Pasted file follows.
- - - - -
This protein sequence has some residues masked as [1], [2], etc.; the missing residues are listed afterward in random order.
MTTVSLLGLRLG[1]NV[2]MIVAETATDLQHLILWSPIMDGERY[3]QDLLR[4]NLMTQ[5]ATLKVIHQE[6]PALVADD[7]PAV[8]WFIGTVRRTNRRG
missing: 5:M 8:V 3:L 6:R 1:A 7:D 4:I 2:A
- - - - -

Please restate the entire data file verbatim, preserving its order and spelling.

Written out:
This protein sequence has some residues masked as [1], [2], etc.; the missing residues are listed afterward in random order.
MTTVSLLGLRLG[1]NV[2]MIVAETATDLQHLILWSPIMDGERY[3]QDLLR[4]NLMTQ[5]ATLKVIHQE[6]PALVADD[7]PAV[8]WFIGTVRRTNRRG
missing: 5:M 8:V 3:L 6:R 1:A 7:D 4:I 2:A